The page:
Reservists in Scotland during OBUA training (Picture: Crown Copyright).
Mental Health

One in eight military personnel sought help for mental health issues in 2021, new figures show

The statistics show a return to pre-COVID pandemic levels after a drop in numbers during lockdown.

Reservists in Scotland during OBUA training (Picture: Crown Copyright).

One in eight Armed Forces personnel sought help from military healthcare services for mental health-related reasons last year, according to figures released by the Ministry of Defence. 

The new figures show a return to pre-COVID pandemic levels – there was a drop in the number of personnel seeking help for mental health-related issues during the lockdown in 2020. 

Defence says this could potentially be because the lockdown led to a reduction in military activity, in turn reducing some of the stress often associated with life in the Armed Forces life, like being away from loved ones and the risk of workplace injury or death.

The Ministry of Defence (MOD) says the rate of those needing more specialist mental health treatment in the Armed Forces was one in 43 personnel, lower than in the general civilian population. 

Overall, women were more likely to ask for help than men, reflecting trends within the general population. 

The MOD has now published a new wellbeing strategy following the release of the statistics, which aims to ensure all people in defence are in a state of "positive physical, mental and social health and wellbeing".

The Defence People Health and Wellbeing Strategy 2022-2027, published in June, states that the strategic objective moving forward is to "create, promote and maintain the conditions for defence people – military and civilian – to live healthy lifestyles in healthy environments". 

Adding that in order to maximize employability and wellbeing, the MOD must reduce injury, illness and suicide as far as possible and "improve our attitudes and culture" when it comes to how defence tackles mental health.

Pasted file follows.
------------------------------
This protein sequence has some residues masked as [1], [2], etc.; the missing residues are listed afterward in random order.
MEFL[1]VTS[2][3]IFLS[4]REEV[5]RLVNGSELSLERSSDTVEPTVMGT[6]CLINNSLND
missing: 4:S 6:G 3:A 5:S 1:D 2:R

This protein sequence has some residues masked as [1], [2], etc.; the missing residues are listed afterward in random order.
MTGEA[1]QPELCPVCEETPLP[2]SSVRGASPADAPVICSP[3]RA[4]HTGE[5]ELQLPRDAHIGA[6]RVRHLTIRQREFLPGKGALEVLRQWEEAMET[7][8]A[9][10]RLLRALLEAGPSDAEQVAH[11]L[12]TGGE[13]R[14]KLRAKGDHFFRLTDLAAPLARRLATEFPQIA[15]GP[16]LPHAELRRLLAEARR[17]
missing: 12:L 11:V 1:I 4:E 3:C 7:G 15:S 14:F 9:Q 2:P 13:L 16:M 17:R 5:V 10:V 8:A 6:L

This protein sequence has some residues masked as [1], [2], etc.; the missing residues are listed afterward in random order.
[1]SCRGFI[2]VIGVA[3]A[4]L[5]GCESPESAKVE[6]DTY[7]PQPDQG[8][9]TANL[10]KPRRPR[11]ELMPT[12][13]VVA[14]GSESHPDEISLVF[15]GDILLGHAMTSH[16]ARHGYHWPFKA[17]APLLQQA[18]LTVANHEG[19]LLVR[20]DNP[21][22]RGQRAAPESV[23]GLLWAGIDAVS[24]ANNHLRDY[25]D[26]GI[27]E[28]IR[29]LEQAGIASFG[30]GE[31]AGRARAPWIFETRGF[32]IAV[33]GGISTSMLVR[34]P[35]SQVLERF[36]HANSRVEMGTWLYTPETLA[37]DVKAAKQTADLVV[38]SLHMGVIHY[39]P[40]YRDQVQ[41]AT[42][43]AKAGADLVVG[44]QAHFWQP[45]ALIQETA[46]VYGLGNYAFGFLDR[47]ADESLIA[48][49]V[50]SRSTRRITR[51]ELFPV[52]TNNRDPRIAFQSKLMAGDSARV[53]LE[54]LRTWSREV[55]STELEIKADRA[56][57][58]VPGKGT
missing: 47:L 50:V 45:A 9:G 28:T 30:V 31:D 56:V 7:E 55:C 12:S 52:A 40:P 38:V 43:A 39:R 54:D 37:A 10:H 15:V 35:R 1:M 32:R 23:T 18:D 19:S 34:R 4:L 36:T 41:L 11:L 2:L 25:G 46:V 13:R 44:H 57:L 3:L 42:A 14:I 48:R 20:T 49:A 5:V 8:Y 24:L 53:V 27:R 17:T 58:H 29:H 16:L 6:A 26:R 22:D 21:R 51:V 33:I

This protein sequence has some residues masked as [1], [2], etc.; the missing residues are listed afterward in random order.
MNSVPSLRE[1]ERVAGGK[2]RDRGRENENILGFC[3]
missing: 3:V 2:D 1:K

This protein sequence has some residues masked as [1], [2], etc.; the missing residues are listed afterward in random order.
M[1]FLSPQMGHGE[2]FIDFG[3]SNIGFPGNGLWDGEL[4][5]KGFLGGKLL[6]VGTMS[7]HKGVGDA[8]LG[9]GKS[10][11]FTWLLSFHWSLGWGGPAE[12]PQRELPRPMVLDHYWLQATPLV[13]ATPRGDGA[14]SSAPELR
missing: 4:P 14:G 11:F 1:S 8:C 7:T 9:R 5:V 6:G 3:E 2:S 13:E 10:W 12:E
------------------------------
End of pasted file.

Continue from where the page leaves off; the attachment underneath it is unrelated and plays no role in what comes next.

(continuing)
The MOD says that while looking after the physical and mental health of serving personnel benefits defence, it recognises that "the evolving nature of operations and demanding working and living conditions can compromise health and wellbeing". 

"Added to this is the inherently dangerous and physical nature of some defence work," it added. 

Chief of Defence People Lieutenant General James Swift and Director General Defence Medical Services Peter Homa said in a joint statement that "the health and wellbeing of our people is something we deeply care about". 

The statement added: "By supporting it we enable our people to realise their full potential, maximise their talent and productivity, and thereby optimise operational effectiveness. 

"We both want and need our people to be the best possible version of themselves and to thrive because they are a part of defence; this is both better for them and better for defence." 

The plan set out in the strategy is for the MOD to adopt a different attitude to educate and enable people to live healthy lives in healthy environments.  

Lt Gen James Swift and Dr Peter Homa said: "We will formally adopt an evidenced and holistic approach to health and wellbeing and will no longer have a separate mental health strategy. 

"Instead, we will consider physical, mental and social health and wellbeing as one and recognise the critical influences of lifestyle and environment, not just people factors."